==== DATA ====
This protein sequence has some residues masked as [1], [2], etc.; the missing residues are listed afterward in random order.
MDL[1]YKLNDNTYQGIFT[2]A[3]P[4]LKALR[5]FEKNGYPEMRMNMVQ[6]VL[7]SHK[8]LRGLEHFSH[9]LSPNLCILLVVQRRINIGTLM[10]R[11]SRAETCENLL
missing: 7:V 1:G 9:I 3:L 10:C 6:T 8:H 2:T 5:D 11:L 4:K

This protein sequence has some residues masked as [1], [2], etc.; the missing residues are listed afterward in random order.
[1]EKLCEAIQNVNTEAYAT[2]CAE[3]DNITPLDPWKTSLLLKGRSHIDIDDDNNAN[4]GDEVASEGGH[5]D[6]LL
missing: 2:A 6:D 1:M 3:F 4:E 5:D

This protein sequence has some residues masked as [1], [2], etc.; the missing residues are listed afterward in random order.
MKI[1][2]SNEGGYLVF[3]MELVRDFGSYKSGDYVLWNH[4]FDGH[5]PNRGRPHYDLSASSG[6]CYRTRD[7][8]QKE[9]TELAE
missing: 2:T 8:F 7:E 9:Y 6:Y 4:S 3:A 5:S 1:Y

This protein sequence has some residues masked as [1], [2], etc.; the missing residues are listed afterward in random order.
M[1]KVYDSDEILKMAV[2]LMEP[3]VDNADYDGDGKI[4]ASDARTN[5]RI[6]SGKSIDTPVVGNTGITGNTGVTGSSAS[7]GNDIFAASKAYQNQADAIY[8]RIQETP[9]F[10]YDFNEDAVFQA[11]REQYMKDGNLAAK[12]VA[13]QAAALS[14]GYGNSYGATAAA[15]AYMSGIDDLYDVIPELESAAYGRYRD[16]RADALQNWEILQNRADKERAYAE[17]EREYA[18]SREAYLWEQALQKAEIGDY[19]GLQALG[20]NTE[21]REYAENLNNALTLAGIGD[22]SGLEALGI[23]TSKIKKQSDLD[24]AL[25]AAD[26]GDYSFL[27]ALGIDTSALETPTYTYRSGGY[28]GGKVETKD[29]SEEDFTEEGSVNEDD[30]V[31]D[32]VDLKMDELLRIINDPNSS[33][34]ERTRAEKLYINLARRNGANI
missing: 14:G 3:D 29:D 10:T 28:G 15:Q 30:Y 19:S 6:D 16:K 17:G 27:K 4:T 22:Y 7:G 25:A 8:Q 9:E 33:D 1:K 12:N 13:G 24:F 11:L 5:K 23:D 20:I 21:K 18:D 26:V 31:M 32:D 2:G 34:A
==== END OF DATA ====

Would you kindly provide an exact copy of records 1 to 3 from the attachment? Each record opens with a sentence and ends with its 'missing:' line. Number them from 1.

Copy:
This protein sequence has some residues masked as [1], [2], etc.; the missing residues are listed afterward in random order.
MDL[1]YKLNDNTYQGIFT[2]A[3]P[4]LKALR[5]FEKNGYPEMRMNMVQ[6]VL[7]SHK[8]LRGLEHFSH[9]LSPNLCILLVVQRRINIGTLM[10]R[11]SRAETCENLL
missing: 7:V 1:G 9:I 3:L 10:C 6:T 8:H 2:T 5:D 11:L 4:K

This protein sequence has some residues masked as [1], [2], etc.; the missing residues are listed afterward in random order.
[1]EKLCEAIQNVNTEAYAT[2]CAE[3]DNITPLDPWKTSLLLKGRSHIDIDDDNNAN[4]GDEVASEGGH[5]D[6]LL
missing: 2:A 6:D 1:M 3:F 4:E 5:D

This protein sequence has some residues masked as [1], [2], etc.; the missing residues are listed afterward in random order.
MKI[1][2]SNEGGYLVF[3]MELVRDFGSYKSGDYVLWNH[4]FDGH[5]PNRGRPHYDLSASSG[6]CYRTRD[7][8]QKE[9]TELAE
missing: 2:T 8:F 7:E 9:Y 6:Y 4:S 3:A 5:S 1:Y